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Description de l’éditeur
Whether you are near the top of the ladder or still have a ways to climb, this book serves as an essential guide to help you eliminate your dysfunctions and move to where you want to go.
Marshall Goldsmith is an expert at helping global leaders overcome their sometimes unconscious annoying habits and attain a higher level of success. His one-on-one coaching comes with a six-figure price tag. But, in this book, you get Marshall's great advice without the hefty fee!
"Marshall Goldsmith is one of the most credible thought leaders in the new era of business."-The Economist
"For over a decade I have worked with Marshall in corporations and seen him teach. In my opinion, he is the best at what he does, bar none. He has that rare combination that makes a great teacher-thought leadership, classroom management, and presence."-Vijay Govindarajan, professor and director, Center for Global Leadership, Tuck School, Dartmouth University
"America's preeminent executive coach."-Fast Company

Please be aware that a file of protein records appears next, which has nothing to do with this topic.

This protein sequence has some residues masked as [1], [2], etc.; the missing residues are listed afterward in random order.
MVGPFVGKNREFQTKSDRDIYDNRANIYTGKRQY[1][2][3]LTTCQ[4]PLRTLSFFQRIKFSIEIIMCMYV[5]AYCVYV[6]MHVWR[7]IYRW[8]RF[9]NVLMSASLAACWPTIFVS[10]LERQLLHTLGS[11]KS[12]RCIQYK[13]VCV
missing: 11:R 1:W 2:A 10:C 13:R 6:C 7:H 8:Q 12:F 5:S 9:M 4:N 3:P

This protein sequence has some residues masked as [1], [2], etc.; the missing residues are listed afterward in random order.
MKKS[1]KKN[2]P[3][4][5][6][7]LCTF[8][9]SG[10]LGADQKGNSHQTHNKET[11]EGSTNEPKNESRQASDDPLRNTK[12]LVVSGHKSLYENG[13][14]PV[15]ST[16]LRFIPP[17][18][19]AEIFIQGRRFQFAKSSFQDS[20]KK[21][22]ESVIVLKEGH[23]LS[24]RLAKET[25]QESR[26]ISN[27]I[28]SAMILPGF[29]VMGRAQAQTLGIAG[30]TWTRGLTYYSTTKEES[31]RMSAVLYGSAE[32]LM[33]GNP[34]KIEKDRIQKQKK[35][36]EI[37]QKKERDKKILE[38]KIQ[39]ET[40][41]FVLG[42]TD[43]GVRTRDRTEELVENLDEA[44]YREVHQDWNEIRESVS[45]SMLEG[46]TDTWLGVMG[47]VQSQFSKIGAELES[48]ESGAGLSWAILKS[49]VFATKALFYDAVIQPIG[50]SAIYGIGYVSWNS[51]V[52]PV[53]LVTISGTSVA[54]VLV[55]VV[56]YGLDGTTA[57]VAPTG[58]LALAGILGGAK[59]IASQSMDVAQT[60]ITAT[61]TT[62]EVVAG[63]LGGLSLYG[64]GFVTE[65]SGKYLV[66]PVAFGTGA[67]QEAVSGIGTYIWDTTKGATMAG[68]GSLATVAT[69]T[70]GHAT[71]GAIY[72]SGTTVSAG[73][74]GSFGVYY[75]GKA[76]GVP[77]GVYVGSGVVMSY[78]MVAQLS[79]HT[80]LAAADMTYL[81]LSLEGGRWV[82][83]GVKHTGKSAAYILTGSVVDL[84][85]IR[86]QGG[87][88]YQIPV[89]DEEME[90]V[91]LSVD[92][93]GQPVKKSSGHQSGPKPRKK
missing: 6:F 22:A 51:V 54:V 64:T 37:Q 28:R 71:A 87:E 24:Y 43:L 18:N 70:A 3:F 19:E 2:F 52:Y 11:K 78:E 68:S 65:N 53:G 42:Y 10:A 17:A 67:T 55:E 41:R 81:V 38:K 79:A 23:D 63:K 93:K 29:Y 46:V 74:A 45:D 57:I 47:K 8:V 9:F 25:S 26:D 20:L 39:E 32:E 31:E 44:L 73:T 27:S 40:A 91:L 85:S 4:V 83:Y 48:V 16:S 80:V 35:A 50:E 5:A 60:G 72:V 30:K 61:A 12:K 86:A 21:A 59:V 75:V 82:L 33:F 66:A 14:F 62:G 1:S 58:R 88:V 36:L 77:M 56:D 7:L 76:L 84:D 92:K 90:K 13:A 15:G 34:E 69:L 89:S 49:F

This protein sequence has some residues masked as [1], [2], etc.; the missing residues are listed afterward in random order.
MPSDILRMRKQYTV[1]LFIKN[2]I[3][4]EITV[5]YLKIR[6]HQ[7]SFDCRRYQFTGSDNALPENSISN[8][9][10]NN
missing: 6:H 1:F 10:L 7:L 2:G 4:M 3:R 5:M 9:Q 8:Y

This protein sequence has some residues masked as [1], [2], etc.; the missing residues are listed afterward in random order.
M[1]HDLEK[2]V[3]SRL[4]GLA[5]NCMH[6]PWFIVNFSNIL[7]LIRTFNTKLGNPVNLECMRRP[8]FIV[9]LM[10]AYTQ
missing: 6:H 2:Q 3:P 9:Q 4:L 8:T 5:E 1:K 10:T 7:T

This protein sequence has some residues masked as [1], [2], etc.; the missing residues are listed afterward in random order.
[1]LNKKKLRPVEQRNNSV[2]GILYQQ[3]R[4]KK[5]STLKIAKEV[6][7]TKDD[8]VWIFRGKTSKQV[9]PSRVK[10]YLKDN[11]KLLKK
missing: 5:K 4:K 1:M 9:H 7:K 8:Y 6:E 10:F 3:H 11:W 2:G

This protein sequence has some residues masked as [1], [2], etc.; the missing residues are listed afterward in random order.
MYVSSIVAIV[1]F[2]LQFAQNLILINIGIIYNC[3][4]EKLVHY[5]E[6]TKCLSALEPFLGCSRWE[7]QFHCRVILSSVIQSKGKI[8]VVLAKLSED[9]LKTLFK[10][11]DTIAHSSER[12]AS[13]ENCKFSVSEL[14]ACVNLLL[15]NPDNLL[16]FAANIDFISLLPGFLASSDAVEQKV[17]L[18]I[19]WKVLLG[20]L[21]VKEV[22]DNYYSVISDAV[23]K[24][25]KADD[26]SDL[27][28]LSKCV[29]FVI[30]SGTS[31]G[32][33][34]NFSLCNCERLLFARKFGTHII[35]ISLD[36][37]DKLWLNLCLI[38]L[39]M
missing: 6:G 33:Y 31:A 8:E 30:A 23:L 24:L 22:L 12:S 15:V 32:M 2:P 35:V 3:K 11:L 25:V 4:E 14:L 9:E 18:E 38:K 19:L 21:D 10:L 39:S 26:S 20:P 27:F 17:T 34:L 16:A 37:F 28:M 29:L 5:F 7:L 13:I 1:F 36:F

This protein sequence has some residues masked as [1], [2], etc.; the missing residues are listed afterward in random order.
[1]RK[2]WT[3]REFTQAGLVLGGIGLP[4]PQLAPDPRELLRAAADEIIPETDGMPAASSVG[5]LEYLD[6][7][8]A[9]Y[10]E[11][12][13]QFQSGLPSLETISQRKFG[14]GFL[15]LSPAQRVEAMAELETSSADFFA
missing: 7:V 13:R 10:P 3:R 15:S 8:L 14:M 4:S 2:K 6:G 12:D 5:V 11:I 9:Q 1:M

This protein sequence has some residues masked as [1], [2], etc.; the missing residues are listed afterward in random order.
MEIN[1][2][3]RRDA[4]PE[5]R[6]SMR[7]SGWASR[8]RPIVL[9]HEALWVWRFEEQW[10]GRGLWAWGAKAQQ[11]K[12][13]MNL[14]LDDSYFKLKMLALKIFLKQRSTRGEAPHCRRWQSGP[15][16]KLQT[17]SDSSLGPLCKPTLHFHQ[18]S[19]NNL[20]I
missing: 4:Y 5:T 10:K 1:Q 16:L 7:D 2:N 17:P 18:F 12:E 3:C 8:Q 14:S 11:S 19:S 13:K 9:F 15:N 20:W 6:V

Goldsmith, an executive coach to the corporate elite, pinpoints 20 bad habits that stifle already successful careers as well as personal goals like succeeding in marriage or as a parent. Most are common behavioral problems, such as speaking when angry, which even the author is prone to do when dealing with a teenage daughter's belly ring. Though Goldsmith deals with touchy-feely material more typical of a self-help book such as learning to listen or letting go of the past his approach to curing self-destructive behavior is much harder-edged. For instance, he does not suggest sensitivity training for those prone to voicing morale-deflating sarcasm. His advice is to stop doing it. To stimulate behavior change, he suggests imposing fines (e.g., $10 for each infraction), asserting that monetary penalties can yield results by lunchtime. While Goldsmith's advice applies to everyone, the highly successful audience he targets may be the least likely to seek out his book without a direct order from someone higher up. As he points out, they are apt to attribute their success to their bad behavior. Still, that may allow the less successful to gain ground by improving their people skills first.